The first rally I went to, I was the age of those who now populated the second rally. I’m still what they call a “millennial” albeit one of the older ones. (Market segmentation would call me an “aging millennial”.) Still young enough to rock a funny sign that formed part of news coverage montages about youth involvement in the rallies, but old enough to remember the decades of recovery and unrest that followed after toppling Martial Law.

I grew up enjoying the human freedoms and rights enshrined in the 1987 Constitution, which was crafted as a safeguard against dictatorship. Yet now we’re on the precipice of losing those once again because the propaganda goes, “EDSA wasn’t effective in changing Philippine society so maybe we should just go back to the Marcoses.”

I attended the rally because I still believe in the legitimacy of People Power in deposing a dictator. Whatever happened in the years after, the freedoms and rights that People Power returned to us must be defended. Oppression must be resisted.

I just can’t believe we’re still rallying against this shit.

Don’t Panic: My Quest for Coldplay Tickets

I don’t normally write about music because I am not as much of an aficionado as music bloggers out there. I also don’t really have a diverse range of artists I listen to. But when I do listen to an artist, you can bet I have listened to most of their back catalogue of songs and would love to see them perform live.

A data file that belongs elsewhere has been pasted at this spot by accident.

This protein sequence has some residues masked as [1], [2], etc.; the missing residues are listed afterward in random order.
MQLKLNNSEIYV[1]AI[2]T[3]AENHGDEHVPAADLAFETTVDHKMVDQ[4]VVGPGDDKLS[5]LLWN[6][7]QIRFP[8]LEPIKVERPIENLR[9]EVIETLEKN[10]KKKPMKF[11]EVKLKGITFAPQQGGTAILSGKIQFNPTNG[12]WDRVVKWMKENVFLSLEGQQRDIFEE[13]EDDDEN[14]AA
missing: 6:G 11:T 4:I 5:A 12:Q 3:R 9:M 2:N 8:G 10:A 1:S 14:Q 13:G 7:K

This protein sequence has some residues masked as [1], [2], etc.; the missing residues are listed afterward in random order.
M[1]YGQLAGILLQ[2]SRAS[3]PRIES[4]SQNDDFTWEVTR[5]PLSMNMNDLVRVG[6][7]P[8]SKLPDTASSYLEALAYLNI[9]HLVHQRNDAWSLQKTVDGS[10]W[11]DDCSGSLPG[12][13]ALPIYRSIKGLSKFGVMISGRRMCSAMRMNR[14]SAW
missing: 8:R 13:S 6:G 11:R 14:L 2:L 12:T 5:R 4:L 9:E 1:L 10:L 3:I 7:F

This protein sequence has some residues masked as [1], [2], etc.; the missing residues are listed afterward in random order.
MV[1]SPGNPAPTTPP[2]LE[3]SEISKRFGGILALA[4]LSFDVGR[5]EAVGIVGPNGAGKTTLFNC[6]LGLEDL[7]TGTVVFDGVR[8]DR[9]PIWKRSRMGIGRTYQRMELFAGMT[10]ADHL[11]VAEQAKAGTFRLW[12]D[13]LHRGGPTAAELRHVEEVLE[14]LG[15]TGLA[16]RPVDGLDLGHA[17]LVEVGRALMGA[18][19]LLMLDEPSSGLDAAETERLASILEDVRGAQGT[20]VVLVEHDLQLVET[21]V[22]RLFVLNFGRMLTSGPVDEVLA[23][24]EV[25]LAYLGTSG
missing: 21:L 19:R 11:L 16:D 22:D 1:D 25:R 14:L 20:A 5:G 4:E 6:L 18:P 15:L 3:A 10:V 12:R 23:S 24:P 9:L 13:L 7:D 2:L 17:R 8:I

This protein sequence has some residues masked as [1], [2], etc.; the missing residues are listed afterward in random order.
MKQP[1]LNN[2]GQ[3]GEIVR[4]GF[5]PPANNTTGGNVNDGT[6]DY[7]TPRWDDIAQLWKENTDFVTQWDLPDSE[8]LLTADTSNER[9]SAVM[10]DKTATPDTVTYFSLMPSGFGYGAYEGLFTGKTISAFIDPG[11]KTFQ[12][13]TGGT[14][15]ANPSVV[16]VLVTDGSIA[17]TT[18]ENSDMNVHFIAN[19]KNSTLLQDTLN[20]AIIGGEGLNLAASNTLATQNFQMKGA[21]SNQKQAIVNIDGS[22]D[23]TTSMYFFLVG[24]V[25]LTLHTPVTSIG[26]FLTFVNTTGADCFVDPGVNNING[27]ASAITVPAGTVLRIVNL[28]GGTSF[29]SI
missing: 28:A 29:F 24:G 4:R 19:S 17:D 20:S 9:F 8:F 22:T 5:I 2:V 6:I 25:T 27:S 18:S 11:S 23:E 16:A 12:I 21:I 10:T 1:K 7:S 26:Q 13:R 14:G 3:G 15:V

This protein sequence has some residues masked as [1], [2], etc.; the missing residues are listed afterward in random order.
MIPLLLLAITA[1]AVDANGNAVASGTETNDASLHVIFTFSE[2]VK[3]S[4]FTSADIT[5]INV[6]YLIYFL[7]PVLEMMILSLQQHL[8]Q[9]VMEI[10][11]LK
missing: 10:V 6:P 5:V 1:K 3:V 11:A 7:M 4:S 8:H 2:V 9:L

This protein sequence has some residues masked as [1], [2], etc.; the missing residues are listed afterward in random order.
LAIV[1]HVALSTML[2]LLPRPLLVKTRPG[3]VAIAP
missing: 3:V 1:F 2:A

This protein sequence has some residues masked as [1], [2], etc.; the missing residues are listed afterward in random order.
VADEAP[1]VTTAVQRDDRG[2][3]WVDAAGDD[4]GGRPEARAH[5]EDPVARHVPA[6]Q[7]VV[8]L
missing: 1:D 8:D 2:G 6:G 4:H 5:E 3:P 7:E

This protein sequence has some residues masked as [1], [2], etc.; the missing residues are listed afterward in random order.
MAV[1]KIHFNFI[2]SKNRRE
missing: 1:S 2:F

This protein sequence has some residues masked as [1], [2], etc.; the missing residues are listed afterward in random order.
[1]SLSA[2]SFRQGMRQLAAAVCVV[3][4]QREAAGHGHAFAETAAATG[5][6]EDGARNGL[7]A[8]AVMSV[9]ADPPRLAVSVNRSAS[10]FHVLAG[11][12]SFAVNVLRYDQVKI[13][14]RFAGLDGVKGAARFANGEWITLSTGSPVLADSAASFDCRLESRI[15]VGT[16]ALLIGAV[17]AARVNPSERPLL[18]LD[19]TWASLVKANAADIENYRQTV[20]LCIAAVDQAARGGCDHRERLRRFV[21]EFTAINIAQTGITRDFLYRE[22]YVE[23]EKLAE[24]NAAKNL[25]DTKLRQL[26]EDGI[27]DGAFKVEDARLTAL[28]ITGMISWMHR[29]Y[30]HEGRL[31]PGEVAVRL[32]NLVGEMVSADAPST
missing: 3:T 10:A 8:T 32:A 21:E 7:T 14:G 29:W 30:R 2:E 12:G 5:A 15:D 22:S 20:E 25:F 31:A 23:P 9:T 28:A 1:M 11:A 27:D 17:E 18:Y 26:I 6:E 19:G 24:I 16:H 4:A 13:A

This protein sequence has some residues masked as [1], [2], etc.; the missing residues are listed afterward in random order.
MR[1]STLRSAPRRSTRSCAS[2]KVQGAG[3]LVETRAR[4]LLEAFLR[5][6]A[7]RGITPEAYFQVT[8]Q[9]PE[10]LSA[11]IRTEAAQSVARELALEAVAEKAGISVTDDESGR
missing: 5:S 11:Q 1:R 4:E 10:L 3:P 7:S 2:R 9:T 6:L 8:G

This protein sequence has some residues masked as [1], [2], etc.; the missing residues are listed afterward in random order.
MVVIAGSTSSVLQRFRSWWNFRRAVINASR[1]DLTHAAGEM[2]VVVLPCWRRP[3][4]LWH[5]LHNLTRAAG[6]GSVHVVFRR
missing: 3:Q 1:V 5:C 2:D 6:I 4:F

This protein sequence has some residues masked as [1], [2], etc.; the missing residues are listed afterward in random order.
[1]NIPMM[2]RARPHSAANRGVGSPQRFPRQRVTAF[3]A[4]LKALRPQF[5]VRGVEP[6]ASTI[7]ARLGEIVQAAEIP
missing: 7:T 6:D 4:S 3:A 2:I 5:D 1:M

Coldplay is one of those bands I’ve listened to over the years. While I can’t say I’ve grown up with their music (I was already in my late teens when they broke out with their album “Parachutes”), their songs were the soundtrack to much of my adult life. So when they finally announced dates for the Asian leg of their “A Head Full of Dreams” tour, I knew I had to get on the ticket train.

coldplay-ahfod

In the same vein that I listen just to music, I don’t follow music industry news nor gossip columns — which is why I failed to pick up on the fact that “A Head Full of Dreams” is said to be Coldplay’s last album and this could be the last time the band goes on tour. This, aside from the Coldplay drought in the region for so many years, has driven demand for tickets sky-high.  Read more

How to Waste 9 Hours at Paris Charles de Gaulle Airport

By a sheer stroke of (bad) luck, my flight to Germany a few weeks ago was booked via China Southern Airlines and had THE WORST layover times: 9 hours in Guangzhou, and 9 hours in Paris Charles de Gaulle. This turned what could normally be a 21-hour trip into a 36-hour nightmare that seemed never-ending.

Paris Charles de Gaulle

Hello, Paris Airport.